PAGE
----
Child welfare study ranks Arizona 46th out of 50 states

Posted: Updated:

PHOENIX -- Dana Wolfe Naimark with Children's Action Alliance has made a career out of caring for Arizona kids. And it remains an uphill battle, according to this year's Kids Count study, which ranked our state 46th out of 50 on the scale of best and worst states for kids.

"It's not surprising, but it's always painful and shocking when you see your own state ranked in the bottom of the country," said Wolfe Naimark. 

The study shows Arizona fell nine spots below last years ranking, showing that conditions for kids worsened in seven out of 16 categories, including the number of children living in poverty - roughly 24 percent. But local groups are seriously concerned about number of three and four-year-olds not in preschool at 68 percent.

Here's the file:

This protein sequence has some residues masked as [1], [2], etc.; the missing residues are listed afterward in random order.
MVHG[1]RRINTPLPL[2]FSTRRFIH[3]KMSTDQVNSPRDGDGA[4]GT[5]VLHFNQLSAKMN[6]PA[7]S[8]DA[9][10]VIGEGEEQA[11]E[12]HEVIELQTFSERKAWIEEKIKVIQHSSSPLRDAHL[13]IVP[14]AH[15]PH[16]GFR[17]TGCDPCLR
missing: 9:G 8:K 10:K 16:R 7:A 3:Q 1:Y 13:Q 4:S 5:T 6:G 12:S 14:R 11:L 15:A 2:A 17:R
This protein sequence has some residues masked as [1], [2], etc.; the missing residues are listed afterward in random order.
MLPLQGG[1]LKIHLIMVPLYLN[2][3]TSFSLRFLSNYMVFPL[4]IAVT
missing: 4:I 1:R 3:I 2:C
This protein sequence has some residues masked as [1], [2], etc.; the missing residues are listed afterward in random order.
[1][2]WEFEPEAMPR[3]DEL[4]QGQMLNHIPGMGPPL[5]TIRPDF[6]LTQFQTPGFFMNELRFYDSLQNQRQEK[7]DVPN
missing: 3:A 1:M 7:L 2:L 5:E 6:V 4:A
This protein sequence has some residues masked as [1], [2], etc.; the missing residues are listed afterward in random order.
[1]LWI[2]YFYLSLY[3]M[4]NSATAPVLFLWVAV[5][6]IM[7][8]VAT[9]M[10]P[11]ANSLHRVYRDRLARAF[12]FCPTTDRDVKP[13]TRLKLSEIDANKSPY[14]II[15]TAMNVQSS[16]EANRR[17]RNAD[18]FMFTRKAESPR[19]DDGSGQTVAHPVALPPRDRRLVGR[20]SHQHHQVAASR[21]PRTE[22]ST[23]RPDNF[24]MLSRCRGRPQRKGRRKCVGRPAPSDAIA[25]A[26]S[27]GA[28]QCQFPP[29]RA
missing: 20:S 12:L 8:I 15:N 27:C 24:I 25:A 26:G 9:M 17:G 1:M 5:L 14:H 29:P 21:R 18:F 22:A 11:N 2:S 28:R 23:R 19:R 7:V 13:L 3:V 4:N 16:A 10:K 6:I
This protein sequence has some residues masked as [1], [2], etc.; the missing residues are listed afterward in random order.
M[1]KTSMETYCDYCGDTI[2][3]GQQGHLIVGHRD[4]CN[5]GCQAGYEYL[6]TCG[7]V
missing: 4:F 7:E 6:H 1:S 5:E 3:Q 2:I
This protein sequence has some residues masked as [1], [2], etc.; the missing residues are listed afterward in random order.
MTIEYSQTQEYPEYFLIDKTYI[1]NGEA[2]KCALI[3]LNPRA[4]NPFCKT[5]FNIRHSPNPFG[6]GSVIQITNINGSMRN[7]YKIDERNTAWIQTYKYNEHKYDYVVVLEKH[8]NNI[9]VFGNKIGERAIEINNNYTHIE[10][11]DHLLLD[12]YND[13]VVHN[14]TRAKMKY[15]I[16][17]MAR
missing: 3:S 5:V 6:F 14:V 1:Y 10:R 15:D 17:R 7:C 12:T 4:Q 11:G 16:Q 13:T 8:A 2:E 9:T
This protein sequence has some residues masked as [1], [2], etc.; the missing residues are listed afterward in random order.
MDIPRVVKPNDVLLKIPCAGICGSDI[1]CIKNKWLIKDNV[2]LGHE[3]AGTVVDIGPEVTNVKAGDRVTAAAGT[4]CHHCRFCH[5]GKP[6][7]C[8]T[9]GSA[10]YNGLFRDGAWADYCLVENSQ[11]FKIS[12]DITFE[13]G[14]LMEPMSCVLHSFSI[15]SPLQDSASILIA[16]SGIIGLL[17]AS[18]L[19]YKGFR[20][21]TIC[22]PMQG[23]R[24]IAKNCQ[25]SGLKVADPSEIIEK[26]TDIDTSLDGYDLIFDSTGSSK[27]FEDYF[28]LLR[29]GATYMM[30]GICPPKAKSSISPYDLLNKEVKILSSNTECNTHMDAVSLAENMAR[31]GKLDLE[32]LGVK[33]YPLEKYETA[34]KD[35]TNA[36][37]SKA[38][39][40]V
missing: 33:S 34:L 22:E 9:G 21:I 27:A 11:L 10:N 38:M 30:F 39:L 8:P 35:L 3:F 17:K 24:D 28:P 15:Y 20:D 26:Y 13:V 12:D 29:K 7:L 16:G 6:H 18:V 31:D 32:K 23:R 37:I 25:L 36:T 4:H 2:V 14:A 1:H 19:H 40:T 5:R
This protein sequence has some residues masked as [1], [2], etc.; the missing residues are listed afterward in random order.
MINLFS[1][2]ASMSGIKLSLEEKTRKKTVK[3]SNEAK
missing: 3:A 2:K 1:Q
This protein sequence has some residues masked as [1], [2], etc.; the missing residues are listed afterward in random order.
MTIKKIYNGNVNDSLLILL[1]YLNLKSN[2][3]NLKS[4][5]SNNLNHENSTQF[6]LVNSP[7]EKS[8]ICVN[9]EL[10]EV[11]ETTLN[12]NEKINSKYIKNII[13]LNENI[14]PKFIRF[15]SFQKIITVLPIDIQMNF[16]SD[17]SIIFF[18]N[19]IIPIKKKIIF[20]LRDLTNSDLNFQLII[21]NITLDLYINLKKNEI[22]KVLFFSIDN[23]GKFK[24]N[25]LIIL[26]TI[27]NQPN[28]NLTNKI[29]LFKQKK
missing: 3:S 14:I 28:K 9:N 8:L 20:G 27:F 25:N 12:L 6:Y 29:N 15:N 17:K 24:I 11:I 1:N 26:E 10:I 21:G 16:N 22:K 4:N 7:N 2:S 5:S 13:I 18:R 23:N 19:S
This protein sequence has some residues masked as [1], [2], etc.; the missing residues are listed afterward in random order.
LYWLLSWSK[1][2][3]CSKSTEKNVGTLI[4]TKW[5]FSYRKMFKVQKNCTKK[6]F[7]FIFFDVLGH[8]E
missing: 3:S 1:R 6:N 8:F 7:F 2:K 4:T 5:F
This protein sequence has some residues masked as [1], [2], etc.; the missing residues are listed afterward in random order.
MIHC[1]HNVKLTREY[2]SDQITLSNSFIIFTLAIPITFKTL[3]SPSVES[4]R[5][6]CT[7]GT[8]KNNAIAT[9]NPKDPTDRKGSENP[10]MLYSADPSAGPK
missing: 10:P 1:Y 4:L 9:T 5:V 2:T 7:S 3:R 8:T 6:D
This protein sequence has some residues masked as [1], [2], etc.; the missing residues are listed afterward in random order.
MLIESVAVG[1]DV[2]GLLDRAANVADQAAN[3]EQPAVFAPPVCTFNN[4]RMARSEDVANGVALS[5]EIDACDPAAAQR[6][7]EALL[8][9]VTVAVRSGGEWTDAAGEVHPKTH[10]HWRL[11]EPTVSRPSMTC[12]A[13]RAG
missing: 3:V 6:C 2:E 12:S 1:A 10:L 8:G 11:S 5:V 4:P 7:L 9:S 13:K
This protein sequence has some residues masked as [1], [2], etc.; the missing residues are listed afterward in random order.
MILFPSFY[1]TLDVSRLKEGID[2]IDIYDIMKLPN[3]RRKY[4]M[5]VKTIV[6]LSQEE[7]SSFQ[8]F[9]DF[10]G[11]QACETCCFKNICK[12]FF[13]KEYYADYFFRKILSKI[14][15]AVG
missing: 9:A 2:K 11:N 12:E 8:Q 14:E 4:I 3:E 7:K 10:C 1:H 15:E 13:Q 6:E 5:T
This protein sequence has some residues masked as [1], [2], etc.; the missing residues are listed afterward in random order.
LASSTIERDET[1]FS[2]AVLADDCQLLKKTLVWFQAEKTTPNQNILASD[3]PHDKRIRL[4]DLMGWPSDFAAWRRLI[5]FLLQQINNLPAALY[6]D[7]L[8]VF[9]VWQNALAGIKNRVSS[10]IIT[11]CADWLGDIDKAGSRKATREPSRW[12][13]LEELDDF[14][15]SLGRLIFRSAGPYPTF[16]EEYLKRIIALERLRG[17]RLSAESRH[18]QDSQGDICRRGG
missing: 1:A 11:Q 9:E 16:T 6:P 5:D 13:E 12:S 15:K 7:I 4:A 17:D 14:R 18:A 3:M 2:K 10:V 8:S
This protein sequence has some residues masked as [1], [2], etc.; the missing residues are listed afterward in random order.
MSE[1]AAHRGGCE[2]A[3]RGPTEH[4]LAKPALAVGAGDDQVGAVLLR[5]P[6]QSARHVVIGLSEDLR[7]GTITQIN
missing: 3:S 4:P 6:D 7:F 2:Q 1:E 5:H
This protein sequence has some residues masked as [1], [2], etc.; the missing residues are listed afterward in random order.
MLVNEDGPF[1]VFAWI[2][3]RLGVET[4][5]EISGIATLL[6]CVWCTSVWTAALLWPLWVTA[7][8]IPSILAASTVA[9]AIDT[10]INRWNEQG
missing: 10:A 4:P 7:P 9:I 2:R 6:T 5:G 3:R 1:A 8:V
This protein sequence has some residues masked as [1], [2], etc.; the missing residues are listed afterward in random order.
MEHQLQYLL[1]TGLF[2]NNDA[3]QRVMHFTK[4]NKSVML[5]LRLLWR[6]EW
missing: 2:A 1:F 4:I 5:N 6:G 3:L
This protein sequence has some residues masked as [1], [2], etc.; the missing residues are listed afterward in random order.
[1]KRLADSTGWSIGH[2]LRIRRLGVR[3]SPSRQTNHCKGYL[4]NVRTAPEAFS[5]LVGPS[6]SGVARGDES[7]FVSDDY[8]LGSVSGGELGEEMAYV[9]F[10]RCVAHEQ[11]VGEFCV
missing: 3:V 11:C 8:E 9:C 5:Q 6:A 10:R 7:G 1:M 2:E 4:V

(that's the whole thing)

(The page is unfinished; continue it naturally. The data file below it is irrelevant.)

"That's concerning because research shows us that the quality of children's early learning experiences directly corrolates to how well they do in school," said Liz Barker Alvarez with First Things First in Phoenix.

Advocates blame the recession, and say that's lead to less investment in child programs.

"State budget cuts, local budget cuts as well and thsoe have ripple effects. Those have consequences," said Wolfe Naimark.

There are some bright spots, including a decrease the number of teen births and the child death rate. Experts say economic turn around will help improve Arizona's numbers, but it's also up to families, communities and elected officials to do more.

"We should expect every single candidate how they will improve children's health. What will they do for children's education. And make kids front and center as we go forward and that's the way we will improve," said Wolfe Naimark.

The other states ranking below Arizona overall? Louisiana, Mississippi, Nevada and New Mexico.